Workplace Communication

When Should You Communicate from the Heart?

alana-hillThis week’s blog post is a guest post from Alana Hill. Alana is a passionate speaker, author, and consultant at 2Hill Consulting Services. As a Change Leadership expert, she inspires teams to move past their roadblocks by applying her proven combination of critical thinking and compassionate leadership. Her experience as an engineer and certified Project Management Professional (PMP) in energy and talent development provides a real‐world insight into how people and teams can excel even in the face of adversity. Her own personal adversity has developed caring and resilience in her that is almost as infectious as her smile! You can find out more at

When to Communicate from the Heart

We’ve learned that effective communication should come from the heart, and I wholeheartedly believe that (no pun intended). When trying to motivate, inspire, or even just relay a simple message, speaking with compassion is usually the best way to go. I still remember how profound it was when I heard a conference speaker say that our EQ (Emotional Intelligence Quotient) is just as important as our IQ (Intelligence Quotient), and some thought leaders say it’s even more important.  It wasn’t a new idea, but it was new to me, and a refreshing reminder that I wasn’t alone in my quest to bring compassionate leadership into the workplace. But I’ll admit, it took some more digging to understand that it’s more than just being a “heart talker”. After years of applying this with my clients (and even at home), I have found that there are times when communicating from the heart is mission critical.


DO Communicate from the Heart when. . .

  1. Heart made from thought bubbles communicate from the heartWhat you need to convey may be difficult to hear. Mary Poppins said it best (or should I say sang it best) “A spoonful of sugar helps the medicine go down”. Speaking with warmth and compassion can help an employee or team member receive feedback that might not otherwise be heard. And the harder the message, the softer you want the heart that is delivering it. Yelling “You’re Fired” is good for TV ratings, but not so good for morale. Letting someone down easy is as much an art as it is a skill, and it takes practice. Sometimes it’s worth delivering the news to yourself to prepare for the emotions the news may elicit.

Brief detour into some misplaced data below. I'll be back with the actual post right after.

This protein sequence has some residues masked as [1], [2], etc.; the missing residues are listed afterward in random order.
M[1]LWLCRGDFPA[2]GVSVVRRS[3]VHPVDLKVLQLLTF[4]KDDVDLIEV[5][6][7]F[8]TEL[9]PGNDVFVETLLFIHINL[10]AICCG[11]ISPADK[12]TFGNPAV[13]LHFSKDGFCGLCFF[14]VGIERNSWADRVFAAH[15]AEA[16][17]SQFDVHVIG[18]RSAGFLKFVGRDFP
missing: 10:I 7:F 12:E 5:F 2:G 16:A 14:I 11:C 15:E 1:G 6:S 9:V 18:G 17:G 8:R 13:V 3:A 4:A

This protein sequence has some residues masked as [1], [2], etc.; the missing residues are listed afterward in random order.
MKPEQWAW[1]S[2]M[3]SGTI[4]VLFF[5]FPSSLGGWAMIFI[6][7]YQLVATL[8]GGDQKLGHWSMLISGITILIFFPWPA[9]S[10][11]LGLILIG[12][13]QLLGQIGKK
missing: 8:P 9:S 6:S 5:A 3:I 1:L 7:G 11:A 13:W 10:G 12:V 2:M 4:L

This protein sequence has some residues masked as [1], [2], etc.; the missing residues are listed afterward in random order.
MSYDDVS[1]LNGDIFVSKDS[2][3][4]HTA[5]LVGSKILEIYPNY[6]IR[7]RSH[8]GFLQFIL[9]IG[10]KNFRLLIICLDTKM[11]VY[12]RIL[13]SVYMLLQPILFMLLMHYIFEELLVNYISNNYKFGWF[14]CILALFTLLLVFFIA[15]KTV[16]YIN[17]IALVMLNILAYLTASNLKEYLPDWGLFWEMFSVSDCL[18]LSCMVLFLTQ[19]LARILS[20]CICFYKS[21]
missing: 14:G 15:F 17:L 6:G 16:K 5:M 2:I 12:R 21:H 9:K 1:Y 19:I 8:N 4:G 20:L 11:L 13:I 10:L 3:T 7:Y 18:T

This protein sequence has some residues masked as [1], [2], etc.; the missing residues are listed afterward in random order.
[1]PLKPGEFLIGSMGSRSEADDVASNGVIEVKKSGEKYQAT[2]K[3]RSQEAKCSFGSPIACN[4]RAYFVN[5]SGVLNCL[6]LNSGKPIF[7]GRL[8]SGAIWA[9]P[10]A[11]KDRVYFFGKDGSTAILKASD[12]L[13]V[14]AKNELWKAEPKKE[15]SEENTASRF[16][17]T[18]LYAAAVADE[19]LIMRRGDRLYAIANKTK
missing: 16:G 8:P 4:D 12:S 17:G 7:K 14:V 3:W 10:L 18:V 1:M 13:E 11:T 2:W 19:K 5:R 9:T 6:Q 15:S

2. There is already emotional noise on the line. If the people you are communicating with are noticeably emotional, consider matching (not countering) their emotion. Once the feelings in the room have subsided, you can proceed with the topic. While you may not be able to (or want to) validate their feelings, responding with empathy will allow them to collect themselves without being forced into premature acceptance. Statements like “I understand why you might feel that way” go a long way in working together.
  3. The problem is not clearly defined. Have you ever noticed that when people are trying to figure out WHAT caused a problem, they often skip to WHO caused the problem? This type of fact-finding-mission can get ugly quickly if those involved start off pointing fingers. If the analysis turns into blame, take a step back and interject some compassion and objectivity. Keeping the focus off blaming others will not only calm the waters, it will help you and your team find a solution faster as cooler heads prevail.
  4. Relationship AND results matter. It is an unfortunate reality that sometimes to get results, you may have to drive, correct, or reprimand people on your team. But this does not have to come at the cost of the relationship. When communicating about performance discrepancies, speaking from your heart can help preserve the relationship; using it as a teachable moment for everyone’s sake. Remind the person of things they have done well to reinforce the message that they matter, but don’t water down the problem so you can find an amicable solution.
  5. Having casual conversation to set the tone. You don’t need to wait until you have are engaged in “Crucial Conversations” to speak from your heart. In order to connect to those around you, find opportunities to have casual conversations that reveal and announce your humanity. Otherwise, speaking with compassion will be an indicator that something is wrong and will backfire on you. Being authentic doesn’t mean you have to bare your soul, but you should share your heart with those around you.

However. . .

If your heart is full of frustration, anger, or pain, you’ll want to revert to a matter-of-fact approach. Clouding a discussion with negative emotions is even more harmful than not interjecting positive ones into a neutral conversation. Be prepared to delay a conversation so your emotions won’t hijack it. And in every case, check your heart BEFORE you speak from it. It is the spring from which all words flow!

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